The other Eastern churches

More than 60 million of the world’s Christians are members of churches that have been around since Chalcedon—and rejected it.
June 29, 2017
Ethiopian Orthodox Christians
Ethiopian Orthodox Christians outside of St. George Cathedral in Addis Ababa. Photo © David Stanley via Creative Commons license.

Most Americans know the basic Christian division between Prot­es­tants and Catholics, and they are at least aware of the Orthodox tradition of the faith, even if they might not be too clear about the exact differences separating them. But besides these three great Christian families there is the distinct (and numerous) group of Orien­tal Orthodox churches, which will be an increasingly visible part of the Western religious spectrum in years to come.

The Orthodox divisions date to fierce conflicts that raged when the Roman Empire was a superpower faced with the clear and present danger posed by Goths and Huns. Protestants, Catholics, and Orthodox all accept the authority of a series of four church councils that met between 325 and 451 to define Christian doctrine and belief, and in each case the decision was enforced by imperial authority. That sequence of councils culminated in 451 with the Council of Chalcedon, which proclaimed that Christ is both fully divine and fully human. The pro-Chalcedonian churches based in Rome and Constantinople evolved into what we would later call the Roman Catholic and Orthodox communions. The 16th-century Reformers accepted the Chalcedonian settlement, which was fundamental for Protestants, Catholic and Orthodox alike.

The decisions made at each of the great councils left opponents angry and restive, but Chalcedon above all was radically divisive. Supporters of the Chalcedonian settlement complained that their opponents believed that Christ had just one divine nature, which meant that they were denying his humanity. The pro-Chalcedon forces condemned their enemies with the dismissive name Monophysites, from the Greek term for “one nature.” Chalcedon’s foes, however, thought that the council had taught an unthinkable separation between Christ’s human and divine natures, making him two beings, and two gods. Each side denied the Christian credentials of the other.

Chalcedon was widely rejected in those ancient Eastern churches that had the best claim to direct continuity from the apostolic age. In Egypt, Syria, and Armenia, hatred of Chalcedon sparked protests, riots, and even civil war. Dissident churches rejected the empire’s official position, and these anti-Chalcedonian bodies claimed the support of large majorities of the population. The divisions fatally weakened the Roman Empire in the East, making possible the Muslim conquests of the seventh century.

The dissident churches survived and flourished under Muslim rule. They re­mained in communion with each other, but not with the abhorred heretics of Rome and Constantinople. Together the anti-Chalcedonians are referred to as the Oriental Orthodox. Among the most prominent of these bodies is the Coptic (Egyptian) church, which profoundly influenced the emerging church of Ethi­opia. The Ethiopian church still includes in its official title the anti-Chalcedonian term Tewahedo, or “one-ness.” Besides the Copts and Ethiopians, the Oriental Orthodox communion includes four other autocephalous (independent) churches, namely, the Syriac, Armenian, Eritrean, and the Malankara, the last of which is based in southern India.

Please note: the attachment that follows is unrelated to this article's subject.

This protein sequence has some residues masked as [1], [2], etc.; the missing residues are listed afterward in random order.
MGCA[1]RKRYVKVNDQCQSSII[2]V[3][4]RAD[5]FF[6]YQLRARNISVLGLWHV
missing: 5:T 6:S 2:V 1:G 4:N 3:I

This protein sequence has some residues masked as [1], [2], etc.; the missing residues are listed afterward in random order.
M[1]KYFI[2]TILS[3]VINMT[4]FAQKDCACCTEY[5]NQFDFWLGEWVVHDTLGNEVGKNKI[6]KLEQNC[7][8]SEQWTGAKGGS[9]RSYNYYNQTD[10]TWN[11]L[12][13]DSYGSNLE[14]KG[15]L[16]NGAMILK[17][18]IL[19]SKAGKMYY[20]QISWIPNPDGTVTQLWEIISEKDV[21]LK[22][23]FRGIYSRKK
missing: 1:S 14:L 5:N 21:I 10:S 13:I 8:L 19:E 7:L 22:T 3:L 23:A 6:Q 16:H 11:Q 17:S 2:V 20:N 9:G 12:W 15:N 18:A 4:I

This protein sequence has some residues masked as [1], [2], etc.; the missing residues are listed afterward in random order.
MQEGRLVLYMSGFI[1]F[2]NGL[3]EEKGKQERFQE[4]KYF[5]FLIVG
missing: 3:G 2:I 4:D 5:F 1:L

Over time, all these churches suffered varying degrees of persecution, and many believers converted to Islam. Even so, the churches today count impressive numbers: 60 to 70 million members worldwide (the Ethiopians account for two-thirds of these).

Global migration has given the Oriental Orthodox a worldwide presence. Indian, Ethiopian, and North African Christians are all well represented in the Arab Gulf, where the Malan­kara church now has a megachurch-scale cathedral in Dubai. Millions of other Oriental Orthodox make their home in Europe, North America, and Australia, and their numbers there have swelled as religious tensions in Syria, and increasingly in Egypt, prompted out-migration.

Egypt and Ethiopia are among the main African sources of migration to the United States. Although the first Coptic church in the United States (in Jersey City) dates only from the late 1960s, the country now has at least 200 more. The Washington, D.C., area alone has perhaps a quarter of a million Ethiopians, and though not all are Oriental Ortho­dox, the ancient Tewahedo church has enough active faithful to support a thriving Washington diocese.

Although the Orientals still reject Chalcedon, differences between the various communions have faded dramatically over time. In their liturgical and devotional life, these churches still have an immense amount in common with the Orthodox. Even on key theological issues, tensions have diminished enormously. Over the past century, productive conversations between Chalce­donian and Oriental communions have shown how slight were the actual differences between the two sides and how misleading were the stereotypes each side once had of the other. No, the Orientals did not preach one simplistic divine nature, and the Westerners did not hold a bizarre doctrine of two gods. Much of the ancient disagreement was technical, semantic, and symbolic. Both sides are in fact truly (small o) orthodox on every point that matters. After a mere 1,500 years of conflict and dissension, mutual charity and respect have prevailed.

A version of this article appears in the July 5 print edition under the title “The other Eastern churches.”

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